Ownership of a trademark registration is generally sufficient evidence that a complainant has the requisite rights in a mark for purposes of paragraph 4(a)(i) of the Policy. See WIPO Overview 3.0, section 1.2.1. Complainant provided evidence of ownership of the ESMOD trademarks, which have been registered since as early as June 5, 1989, well before Respondent registered the disputed domain name. With Complainant’s rights in the ESMOD trademarks established, the remaining question under the first element of the Policy is whether the disputed domain name (typically disregarding the generic Top-Level Domain (“gTLD”) in which it is registered, in this case, “.com”) is identical or confusingly similar to Complainant’s mark. See, e.g., B&H Foto & Electronics Corp. v. Domains by Proxy, Inc. / Joseph Gross, WIPO Case No. D2010-0842.
In the instant case, the disputed domain name is confusingly similar to Complainant’s ESMOD trademarks, because the ESMOD mark is fully incorporated into the disputed domain name at the second level, and the addition of the geographically descriptive term “canada” appended to the mark does not prevent a finding of confusing similarity. See, e.g., BHP Billiton Innovation Pty Ltd v. Oloyi, WIPO Case No. D2017-0284. The Panel therefore finds Complainant has satisfied the requirements of paragraph 4(a)(i) of the Policy in establishing its right in the ESMOD trademark, and in showing that the disputed domain name is identical or confusingly similar to this mark.
B. Rights or Legitimate Interests
Under paragraph 4(a)(ii) of the Policy, Complainant must make at least a prima facie showing that Respondent possesses no rights or legitimate interests in the disputed domain name. See, e.g., Malayan Banking Berhad v. Beauty, Success & Truth International, WIPO Case No. D2008-1393. Once Complainant makes such a prima facie showing, the burden of production shifts to Respondent, though the burden of proof always remains on Complainant. If Respondent fails to come forward with evidence showing rights or legitimate interests, Complainant will have sustained its burden under the second element of the UDRP.
From the record in this case, there is no evidence that Respondent has any rights or legitimate interests in the disputed domain name. There is no evidence that Respondent is affiliated with, authorized by, licensed to, or otherwise permitted to use the ESMOD mark. Furthermore, the disputed domain name continues to resolve to a parked page. This type of use does not constitute a bona fide offering of goods or services or a legitimate noncommercial fair use. See, e.g., Playboy Enterprises International, Inc. v. Tom Baert, WIPO Case No. D2007-0968 (finding a site that is “under construction” does not constitute noncommercial fair use).
Respondent failed to submit any evidence demonstrating a right or legitimate interest in the disputed domain name, and therefore this Panel finds Complainant has met its burden of establishing that Respondent has no rights or legitimate interests in the disputed domain name.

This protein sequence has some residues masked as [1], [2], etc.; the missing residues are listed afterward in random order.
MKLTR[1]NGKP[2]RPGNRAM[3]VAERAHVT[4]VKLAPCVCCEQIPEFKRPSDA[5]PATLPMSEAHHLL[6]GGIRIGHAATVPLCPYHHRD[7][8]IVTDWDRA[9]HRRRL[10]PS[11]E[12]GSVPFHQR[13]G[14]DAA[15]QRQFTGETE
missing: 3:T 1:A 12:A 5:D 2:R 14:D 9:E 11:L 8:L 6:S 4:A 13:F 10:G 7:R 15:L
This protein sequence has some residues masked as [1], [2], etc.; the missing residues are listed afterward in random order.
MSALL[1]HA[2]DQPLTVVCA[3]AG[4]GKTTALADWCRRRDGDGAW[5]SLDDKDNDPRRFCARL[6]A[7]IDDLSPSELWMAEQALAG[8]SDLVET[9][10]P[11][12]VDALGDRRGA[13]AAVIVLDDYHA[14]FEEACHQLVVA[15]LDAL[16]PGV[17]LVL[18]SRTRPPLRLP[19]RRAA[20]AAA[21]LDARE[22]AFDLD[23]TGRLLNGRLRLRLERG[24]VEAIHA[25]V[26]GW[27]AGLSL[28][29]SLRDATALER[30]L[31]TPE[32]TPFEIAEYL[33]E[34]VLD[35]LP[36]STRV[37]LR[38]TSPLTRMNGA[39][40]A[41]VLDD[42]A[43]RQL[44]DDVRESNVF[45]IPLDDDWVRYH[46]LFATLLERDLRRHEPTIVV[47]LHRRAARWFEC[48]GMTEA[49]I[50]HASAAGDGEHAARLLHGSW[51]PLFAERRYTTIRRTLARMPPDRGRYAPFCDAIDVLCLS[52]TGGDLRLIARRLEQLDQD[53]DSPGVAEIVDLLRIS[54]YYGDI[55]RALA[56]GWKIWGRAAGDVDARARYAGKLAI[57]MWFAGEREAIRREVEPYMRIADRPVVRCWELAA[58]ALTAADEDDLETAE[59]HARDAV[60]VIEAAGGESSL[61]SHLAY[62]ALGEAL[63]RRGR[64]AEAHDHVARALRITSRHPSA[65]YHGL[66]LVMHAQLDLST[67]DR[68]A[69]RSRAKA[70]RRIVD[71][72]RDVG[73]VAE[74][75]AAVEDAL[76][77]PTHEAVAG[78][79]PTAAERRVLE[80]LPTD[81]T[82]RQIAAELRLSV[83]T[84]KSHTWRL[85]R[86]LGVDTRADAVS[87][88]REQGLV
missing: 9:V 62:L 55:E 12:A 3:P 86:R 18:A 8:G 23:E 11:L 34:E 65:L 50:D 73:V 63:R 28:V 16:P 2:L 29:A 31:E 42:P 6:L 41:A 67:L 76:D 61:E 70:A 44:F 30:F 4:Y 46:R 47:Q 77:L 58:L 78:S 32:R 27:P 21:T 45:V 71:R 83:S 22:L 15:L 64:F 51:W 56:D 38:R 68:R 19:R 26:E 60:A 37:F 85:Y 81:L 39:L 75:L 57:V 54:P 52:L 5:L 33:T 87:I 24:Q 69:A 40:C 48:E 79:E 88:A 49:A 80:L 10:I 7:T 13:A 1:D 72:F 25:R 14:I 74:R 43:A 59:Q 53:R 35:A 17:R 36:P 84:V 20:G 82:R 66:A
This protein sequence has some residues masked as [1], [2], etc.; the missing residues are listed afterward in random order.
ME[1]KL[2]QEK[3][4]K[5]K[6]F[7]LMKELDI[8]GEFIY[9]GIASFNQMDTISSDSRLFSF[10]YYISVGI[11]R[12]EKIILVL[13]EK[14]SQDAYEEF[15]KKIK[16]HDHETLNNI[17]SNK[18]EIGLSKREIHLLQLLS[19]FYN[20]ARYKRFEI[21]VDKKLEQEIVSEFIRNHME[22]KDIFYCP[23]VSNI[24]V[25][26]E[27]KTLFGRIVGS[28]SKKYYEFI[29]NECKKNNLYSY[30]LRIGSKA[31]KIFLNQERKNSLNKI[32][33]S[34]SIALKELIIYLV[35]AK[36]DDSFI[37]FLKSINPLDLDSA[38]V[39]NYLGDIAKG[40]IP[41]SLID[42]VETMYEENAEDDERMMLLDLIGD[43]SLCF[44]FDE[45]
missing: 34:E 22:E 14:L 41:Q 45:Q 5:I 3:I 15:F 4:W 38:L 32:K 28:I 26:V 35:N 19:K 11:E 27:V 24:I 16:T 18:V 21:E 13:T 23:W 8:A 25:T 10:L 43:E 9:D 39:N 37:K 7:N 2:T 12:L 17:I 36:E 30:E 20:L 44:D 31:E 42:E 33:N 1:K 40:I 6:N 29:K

C. Registered and Used in Bad Faith
The Panel finds that Respondent registered and used the disputed domain name in bad faith.
Paragraph 4(b) of the Policy provides a non-exhaustive list of circumstances indicating bad faith registration and use on the part of a domain name registrant, namely:
“(i) circumstances indicating that you have registered or you have acquired the domain name primarily for the purpose of selling, renting, or otherwise transferring the domain name registration to the complainant who is the owner of the trademark or service mark or to a competitor of that complainant, for valuable consideration in excess of your documented out of pocket costs directly related to the domain name; or
(ii) you have registered the domain name in order to prevent the owner of the trademark or service mark from reflecting the mark in a corresponding domain name, provided that you have engaged in a pattern of such conduct; or
(iii) you have registered the domain name primarily for the purpose of disrupting the business of a competitor; or
(iv) by using the domain name, you have intentionally attempted to attract, for commercial gain, Internet users to your web site or other online location, by creating a likelihood of confusion with the complainant’s mark as to the source, sponsorship, affiliation, or endorsement of your website or location or of a product or service on your website or location.”
In this proceeding, the record reflects Complainant provided evidence to show international use and registration of the ESMOD trademarks long before the registration of the disputed domain name by Respondent, including in Canada, where Respondent is located. Therefore, Respondent was likely aware of the ESMOD mark when it registered the disputed domain name, or knew or should have known that the disputed domain name was identical or confusingly similar to Complainant’s Marks. See WIPO Overview 3.0, section 3.2.1; see also, e.g., TTT Moneycorp Limited v. Privacy Gods / Privacy Gods Limited, WIPO Case No. D2016-1973.
In reply to Complainant’s cease and desist letter, Respondent reported acting as agent for a client in purchasing the disputed domain name “on behalf of my clients in Canada, China, and Islamic Republic of Iran”, but further entertained to sell the disputed domain name to Complainant with an “official offer”. This general offering of the disputed domain name for sale to Complainant is indicative of bad faith under section 4(b)(i) of the Policy and undermines Respondent’s claim to have registered the disputed domain name for “clients”. Moreover, there is no evidence to show that Respondent had any credible reason to register the disputed domain name or any independent right or legitimate interest in the disputed domain name based on the parked page at issue, and only unsubstantiated claims that Respondent registered the disputed domain name on behalf of unspecified “clients”. These factors, coupled with general offer to sell the disputed domain name to Complainant, are indicative of bad faith pursuant to 4(b)(iv) of the Policy. WIPO Overview 3.0, section 3.1.1.
Accordingly, the Panel finds that Respondent registered and used the disputed domain name in bad faith and Complainant succeeds under the third element of paragraph 4(b) of the Policy.
For the foregoing reasons, in accordance with paragraphs 4(i) of the Policy and 15 of the Rules, the Panel orders that the disputed domain name <esmodcanada.com> be transferred to the Complainant.
Brian J. Winterfeldt
Date: June 4, 2019